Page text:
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Kirchhoff’s Laws - PowerPoint PPT Presentation

Kirchhoff’s Laws. Laws of Conservation. Kirchhoff’s Current Law. Kirchhoff’s current law (KCL) states that the algebraic sum of currents entering a node (or closed boundary) is zero. The sum of the currents entering a node is equal to the sum of the currents leaving the node. KCL (cont.).

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Kirchhoff’s Laws

Laws of Conservation

• Kirchhoff’s current law (KCL) states that the algebraic sum of currents entering a node (or closed boundary) is zero.

• The sum of the currents entering a node is equal to the sum of the currents leaving the node

• For current sources combined in parallel, the current is the algebraic sum of the current supplied by the individual sources.

• Kirchhoff’s voltage law (KVL) states that the algebraic sum of all voltages around a closed path (or loop) is zero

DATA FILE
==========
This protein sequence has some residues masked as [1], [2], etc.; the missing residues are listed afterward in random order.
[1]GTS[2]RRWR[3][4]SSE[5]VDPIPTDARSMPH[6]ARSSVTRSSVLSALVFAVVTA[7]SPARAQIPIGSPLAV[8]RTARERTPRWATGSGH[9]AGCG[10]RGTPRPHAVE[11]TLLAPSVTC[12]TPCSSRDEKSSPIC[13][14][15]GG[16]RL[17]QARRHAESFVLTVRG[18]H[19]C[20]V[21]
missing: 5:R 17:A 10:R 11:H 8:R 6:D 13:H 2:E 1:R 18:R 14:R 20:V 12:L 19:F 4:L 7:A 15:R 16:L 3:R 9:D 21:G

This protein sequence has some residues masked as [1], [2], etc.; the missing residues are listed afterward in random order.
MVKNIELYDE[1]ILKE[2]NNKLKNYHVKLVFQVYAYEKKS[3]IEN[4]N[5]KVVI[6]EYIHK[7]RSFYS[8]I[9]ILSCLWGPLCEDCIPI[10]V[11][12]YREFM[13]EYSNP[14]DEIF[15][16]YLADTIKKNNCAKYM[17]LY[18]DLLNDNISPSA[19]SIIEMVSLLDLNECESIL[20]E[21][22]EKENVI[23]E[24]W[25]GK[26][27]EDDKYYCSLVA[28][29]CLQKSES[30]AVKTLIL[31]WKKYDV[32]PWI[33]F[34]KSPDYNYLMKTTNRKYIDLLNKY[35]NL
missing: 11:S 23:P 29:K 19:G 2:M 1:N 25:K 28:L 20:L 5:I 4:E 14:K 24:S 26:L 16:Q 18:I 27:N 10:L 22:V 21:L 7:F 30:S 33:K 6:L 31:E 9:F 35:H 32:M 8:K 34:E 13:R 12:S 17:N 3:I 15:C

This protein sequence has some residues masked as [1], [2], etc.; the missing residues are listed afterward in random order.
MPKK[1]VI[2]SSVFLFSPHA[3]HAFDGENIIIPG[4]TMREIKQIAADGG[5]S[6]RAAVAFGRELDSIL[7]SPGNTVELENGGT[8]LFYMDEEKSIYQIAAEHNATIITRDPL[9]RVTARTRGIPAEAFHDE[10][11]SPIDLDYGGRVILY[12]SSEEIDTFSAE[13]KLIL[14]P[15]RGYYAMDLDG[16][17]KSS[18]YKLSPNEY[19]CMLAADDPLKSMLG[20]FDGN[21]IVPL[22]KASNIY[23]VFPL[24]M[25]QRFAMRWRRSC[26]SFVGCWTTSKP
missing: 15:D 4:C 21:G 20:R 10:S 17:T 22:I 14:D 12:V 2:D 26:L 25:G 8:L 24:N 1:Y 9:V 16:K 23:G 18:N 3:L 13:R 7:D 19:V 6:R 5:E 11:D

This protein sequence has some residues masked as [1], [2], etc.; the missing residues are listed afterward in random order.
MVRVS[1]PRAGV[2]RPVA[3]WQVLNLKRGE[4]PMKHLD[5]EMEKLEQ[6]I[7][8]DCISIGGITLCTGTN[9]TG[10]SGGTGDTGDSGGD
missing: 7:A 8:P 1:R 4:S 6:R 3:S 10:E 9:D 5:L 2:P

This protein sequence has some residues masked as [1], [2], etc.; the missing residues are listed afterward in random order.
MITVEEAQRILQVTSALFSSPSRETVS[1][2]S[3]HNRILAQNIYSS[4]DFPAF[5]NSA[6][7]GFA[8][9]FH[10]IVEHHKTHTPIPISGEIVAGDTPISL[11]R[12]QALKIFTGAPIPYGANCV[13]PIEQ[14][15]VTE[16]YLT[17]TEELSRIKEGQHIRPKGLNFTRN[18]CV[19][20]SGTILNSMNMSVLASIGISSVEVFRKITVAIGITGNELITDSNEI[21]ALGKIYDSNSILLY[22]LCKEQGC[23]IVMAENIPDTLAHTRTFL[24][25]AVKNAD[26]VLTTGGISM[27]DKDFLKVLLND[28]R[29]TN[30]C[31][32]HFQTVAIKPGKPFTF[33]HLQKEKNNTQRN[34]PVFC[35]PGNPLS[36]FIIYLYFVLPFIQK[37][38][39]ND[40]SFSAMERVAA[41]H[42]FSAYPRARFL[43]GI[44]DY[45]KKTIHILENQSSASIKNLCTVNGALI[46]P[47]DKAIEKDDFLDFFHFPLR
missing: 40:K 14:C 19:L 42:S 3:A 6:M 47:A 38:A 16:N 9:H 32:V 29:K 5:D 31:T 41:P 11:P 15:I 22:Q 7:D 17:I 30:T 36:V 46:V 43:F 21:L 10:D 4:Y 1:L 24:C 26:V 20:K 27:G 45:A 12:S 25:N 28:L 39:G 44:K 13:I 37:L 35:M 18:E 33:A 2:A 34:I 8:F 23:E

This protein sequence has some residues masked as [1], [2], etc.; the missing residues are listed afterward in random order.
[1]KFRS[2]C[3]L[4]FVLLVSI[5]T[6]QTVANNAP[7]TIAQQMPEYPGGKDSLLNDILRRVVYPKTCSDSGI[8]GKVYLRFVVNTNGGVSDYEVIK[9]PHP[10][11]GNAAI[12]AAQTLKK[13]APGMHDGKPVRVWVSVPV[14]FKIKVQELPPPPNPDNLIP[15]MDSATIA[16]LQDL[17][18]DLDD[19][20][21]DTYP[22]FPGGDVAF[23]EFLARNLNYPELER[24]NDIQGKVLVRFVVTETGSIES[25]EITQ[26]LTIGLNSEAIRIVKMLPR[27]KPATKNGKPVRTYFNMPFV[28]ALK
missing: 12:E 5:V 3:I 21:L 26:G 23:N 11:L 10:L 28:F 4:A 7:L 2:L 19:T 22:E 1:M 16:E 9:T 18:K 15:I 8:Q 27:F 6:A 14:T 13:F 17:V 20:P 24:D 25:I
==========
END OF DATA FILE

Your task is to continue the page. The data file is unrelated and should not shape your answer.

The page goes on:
• Sum of voltage drops = Sum of voltage rises

• For voltage sources connected in series, the combined voltage is the algebraic sum of the voltages of the individual sources.

• The equivalent resistance of any number of resistors connected in series is the sum of the individual resistances.

• To determine the voltage across each resistor we use:

• The voltage is divided among the resistors in direct proportion to their resistances.

• The equivalent resistance of two parallel resistors is equal to the product of their resistances divided by their sum.

• The equivalent resistance of N resistors in parallel is

• Req is always smaller than the resistance of the smallest resistor in the parallel combination.

• If the resistances are equal, simply divide by the number of resistors.

• It is often more convenient to use conductance when dealing with parallel resistors.

• The equivalent conductance of resistors connected in parallel is the sum of their individual conductances.

• The equivalent conductance of series resistors is obtained in the same manner as the resistance of resistors in parallel.

• For two resistors in parallel, the resistors will have current

• The total current i is shared by the resistors in inverse proportion to their resistances.

• If a current divider has N conductors in parallel, the nth conductor (Gn) will have current

• Find current io voltage vo in the circuit.

• Find v1 and v2 in the circuit.

• Find the currents and voltages in the circuit.

• Find Req by combining the resistors.